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Hybridization scenario very unlikely....

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Posted by: Kelly_Haller at Sat Jul 3 18:39:20 2010  [ Report Abuse ] [ Email Message ] [ Show All Posts by Kelly_Haller ]  
   

I would say that the photo is most definitely whitakeri as can be seen by the smooth dorsal scales. E. whitakeri was given species status in 1991 based on morphological distinction from all other erycine species. It shows absolutely no other morphological similarities to E. johnii other than the semi-blunt tail, and this is still fairly distinct from johnii, which shows an extremely rounded tail. E. whitakeri is in fact obviously quite similar to conicus however does have a different ventral count range and smooth scales on the dorsal surface and head, and distinct color pattern. Additionally, the geographic ranges of both conicus and johnii are mostly sympatric wherever they occur over the entire Indian sub-continent, but whitakeri has only been found along the extreme southwest coast. If hybridization were occurring, boas with morphology similar to whitakeri would be showing up in other parts of India, not just in one area representing less than 10% of their shared geographic ranges.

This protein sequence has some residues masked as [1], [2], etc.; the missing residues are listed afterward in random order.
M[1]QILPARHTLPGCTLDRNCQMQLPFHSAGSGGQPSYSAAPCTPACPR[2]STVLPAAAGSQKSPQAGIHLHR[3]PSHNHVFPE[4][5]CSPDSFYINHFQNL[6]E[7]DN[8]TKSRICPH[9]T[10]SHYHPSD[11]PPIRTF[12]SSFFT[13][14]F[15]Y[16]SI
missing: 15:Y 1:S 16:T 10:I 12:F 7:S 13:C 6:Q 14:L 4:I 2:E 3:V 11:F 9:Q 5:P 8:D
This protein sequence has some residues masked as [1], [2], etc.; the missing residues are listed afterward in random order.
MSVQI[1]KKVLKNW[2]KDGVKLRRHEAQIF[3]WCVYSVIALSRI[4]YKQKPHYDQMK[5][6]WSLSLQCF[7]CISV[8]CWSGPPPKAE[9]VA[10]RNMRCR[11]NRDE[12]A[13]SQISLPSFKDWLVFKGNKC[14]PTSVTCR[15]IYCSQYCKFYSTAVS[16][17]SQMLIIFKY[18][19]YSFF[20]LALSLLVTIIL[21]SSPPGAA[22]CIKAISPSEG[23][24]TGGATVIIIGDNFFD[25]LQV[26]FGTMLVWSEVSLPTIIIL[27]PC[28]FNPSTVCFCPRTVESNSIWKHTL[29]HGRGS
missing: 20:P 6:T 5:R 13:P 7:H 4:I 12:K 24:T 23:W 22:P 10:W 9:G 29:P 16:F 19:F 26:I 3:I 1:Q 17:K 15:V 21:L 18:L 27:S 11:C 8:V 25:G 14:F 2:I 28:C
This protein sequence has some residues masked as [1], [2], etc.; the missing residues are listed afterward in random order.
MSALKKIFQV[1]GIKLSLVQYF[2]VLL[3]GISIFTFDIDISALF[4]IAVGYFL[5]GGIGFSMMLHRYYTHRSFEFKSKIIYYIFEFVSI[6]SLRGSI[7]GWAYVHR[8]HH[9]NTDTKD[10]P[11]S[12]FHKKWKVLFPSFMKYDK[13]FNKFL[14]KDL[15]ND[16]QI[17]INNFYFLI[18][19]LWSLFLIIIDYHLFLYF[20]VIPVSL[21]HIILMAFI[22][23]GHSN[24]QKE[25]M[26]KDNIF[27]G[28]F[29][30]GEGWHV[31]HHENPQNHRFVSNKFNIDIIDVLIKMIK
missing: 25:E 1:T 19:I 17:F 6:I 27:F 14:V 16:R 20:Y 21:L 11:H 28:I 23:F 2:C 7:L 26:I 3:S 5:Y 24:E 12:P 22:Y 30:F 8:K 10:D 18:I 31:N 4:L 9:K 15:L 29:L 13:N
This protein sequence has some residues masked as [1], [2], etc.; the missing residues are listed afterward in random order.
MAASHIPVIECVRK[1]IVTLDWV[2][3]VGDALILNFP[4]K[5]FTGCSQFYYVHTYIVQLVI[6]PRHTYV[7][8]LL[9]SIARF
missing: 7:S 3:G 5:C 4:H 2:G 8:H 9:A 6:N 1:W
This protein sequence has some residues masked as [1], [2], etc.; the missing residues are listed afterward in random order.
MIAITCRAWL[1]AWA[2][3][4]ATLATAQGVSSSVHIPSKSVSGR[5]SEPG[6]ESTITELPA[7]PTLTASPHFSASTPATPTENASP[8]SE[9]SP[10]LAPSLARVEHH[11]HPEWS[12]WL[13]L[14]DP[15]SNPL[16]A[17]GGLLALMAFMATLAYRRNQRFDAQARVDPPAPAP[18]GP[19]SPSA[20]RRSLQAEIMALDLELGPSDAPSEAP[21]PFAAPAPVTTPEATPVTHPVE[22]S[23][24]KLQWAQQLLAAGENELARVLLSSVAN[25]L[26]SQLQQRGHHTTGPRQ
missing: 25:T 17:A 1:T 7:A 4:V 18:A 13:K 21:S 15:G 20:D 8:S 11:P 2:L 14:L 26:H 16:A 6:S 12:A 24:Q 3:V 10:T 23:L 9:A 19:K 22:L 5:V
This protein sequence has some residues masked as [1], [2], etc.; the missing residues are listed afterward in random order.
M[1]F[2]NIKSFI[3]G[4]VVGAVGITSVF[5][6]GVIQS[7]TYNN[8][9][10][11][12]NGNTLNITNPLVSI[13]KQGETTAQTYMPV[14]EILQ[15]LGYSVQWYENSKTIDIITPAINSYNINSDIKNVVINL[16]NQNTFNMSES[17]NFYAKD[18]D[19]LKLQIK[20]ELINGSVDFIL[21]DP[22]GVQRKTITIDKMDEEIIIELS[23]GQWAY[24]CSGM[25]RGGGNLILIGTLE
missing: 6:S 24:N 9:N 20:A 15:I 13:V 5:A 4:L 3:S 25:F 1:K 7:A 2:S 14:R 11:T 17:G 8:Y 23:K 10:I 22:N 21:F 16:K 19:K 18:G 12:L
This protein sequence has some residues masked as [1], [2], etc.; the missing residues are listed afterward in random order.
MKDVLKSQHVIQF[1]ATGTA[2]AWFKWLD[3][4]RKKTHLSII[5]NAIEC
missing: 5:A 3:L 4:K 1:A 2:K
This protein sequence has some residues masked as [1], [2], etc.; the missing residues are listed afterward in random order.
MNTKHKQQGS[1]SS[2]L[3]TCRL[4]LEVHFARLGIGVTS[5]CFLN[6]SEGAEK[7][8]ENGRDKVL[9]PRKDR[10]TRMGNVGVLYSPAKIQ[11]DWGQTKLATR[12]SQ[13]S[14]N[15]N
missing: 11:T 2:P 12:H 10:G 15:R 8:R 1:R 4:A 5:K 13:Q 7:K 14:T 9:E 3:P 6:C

Kelly


   

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